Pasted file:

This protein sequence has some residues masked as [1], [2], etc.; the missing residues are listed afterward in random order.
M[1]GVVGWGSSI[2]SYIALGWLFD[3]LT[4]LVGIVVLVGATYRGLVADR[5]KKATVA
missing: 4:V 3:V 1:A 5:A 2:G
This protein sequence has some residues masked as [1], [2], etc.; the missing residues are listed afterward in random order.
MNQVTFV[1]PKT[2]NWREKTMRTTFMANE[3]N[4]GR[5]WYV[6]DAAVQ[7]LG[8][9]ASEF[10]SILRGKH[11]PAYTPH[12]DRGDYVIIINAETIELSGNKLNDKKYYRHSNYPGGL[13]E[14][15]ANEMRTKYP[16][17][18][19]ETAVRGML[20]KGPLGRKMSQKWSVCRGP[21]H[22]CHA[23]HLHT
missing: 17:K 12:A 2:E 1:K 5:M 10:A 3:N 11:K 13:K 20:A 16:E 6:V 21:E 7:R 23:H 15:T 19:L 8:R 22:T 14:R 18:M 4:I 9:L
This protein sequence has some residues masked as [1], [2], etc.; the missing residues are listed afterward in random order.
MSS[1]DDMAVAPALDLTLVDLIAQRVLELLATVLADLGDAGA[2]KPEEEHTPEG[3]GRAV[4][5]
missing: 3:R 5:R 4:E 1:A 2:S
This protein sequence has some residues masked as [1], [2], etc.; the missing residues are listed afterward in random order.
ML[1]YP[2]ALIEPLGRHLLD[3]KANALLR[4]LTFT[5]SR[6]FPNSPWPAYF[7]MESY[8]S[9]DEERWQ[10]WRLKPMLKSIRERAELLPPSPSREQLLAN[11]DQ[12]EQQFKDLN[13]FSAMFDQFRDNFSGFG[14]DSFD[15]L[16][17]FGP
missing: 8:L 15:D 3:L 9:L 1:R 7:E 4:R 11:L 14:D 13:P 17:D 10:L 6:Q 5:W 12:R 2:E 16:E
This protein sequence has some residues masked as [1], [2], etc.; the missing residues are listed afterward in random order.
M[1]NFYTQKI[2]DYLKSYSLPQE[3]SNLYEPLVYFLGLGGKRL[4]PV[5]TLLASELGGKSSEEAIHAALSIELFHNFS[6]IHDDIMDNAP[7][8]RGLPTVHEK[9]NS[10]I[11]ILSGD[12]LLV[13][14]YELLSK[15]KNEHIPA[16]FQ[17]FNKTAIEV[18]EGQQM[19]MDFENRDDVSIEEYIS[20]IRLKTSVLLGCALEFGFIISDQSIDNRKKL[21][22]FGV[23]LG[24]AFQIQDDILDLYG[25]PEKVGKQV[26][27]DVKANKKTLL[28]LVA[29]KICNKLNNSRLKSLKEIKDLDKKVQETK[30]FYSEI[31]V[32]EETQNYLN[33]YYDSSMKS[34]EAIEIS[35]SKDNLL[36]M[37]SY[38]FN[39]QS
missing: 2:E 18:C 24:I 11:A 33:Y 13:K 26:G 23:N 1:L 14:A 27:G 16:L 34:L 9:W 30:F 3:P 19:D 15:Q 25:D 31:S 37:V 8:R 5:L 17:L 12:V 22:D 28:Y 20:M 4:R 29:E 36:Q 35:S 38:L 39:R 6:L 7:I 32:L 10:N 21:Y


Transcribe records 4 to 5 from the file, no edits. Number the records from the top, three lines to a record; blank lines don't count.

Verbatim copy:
This protein sequence has some residues masked as [1], [2], etc.; the missing residues are listed afterward in random order.
ML[1]YP[2]ALIEPLGRHLLD[3]KANALLR[4]LTFT[5]SR[6]FPNSPWPAYF[7]MESY[8]S[9]DEERWQ[10]WRLKPMLKSIRERAELLPPSPSREQLLAN[11]DQ[12]EQQFKDLN[13]FSAMFDQFRDNFSGFG[14]DSFD[15]L[16][17]FGP
missing: 8:L 15:D 3:L 9:L 1:R 7:E 4:R 11:L 14:D 13:P 17:D 10:L 6:Q 5:W 12:R 2:E 16:E
This protein sequence has some residues masked as [1], [2], etc.; the missing residues are listed afterward in random order.
M[1]NFYTQKI[2]DYLKSYSLPQE[3]SNLYEPLVYFLGLGGKRL[4]PV[5]TLLASELGGKSSEEAIHAALSIELFHNFS[6]IHDDIMDNAP[7][8]RGLPTVHEK[9]NS[10]I[11]ILSGD[12]LLV[13][14]YELLSK[15]KNEHIPA[16]FQ[17]FNKTAIEV[18]EGQQM[19]MDFENRDDVSIEEYIS[20]IRLKTSVLLGCALEFGFIISDQSIDNRKKL[21][22]FGV[23]LG[24]AFQIQDDILDLYG[25]PEKVGKQV[26][27]DVKANKKTLL[28]LVA[29]KICNKLNNSRLKSLKEIKDLDKKVQETK[30]FYSEI[31]V[32]EETQNYLN[33]YYDSSMKS[34]EAIEIS[35]SKDNLL[36]M[37]SY[38]FN[39]QS
missing: 2:E 18:C 24:I 11:A 33:Y 13:K 26:G 23:N 1:L 14:A 27:G 16:L 34:L 9:W 30:F 3:P 19:D 15:Q 25:D 31:S 37:V 8:R 5:L 17:L 12:V 22:D 28:Y 20:M 4:R 29:E 36:Q 35:S 38:L 39:R 6:L 7:I 32:L 10:N 21:Y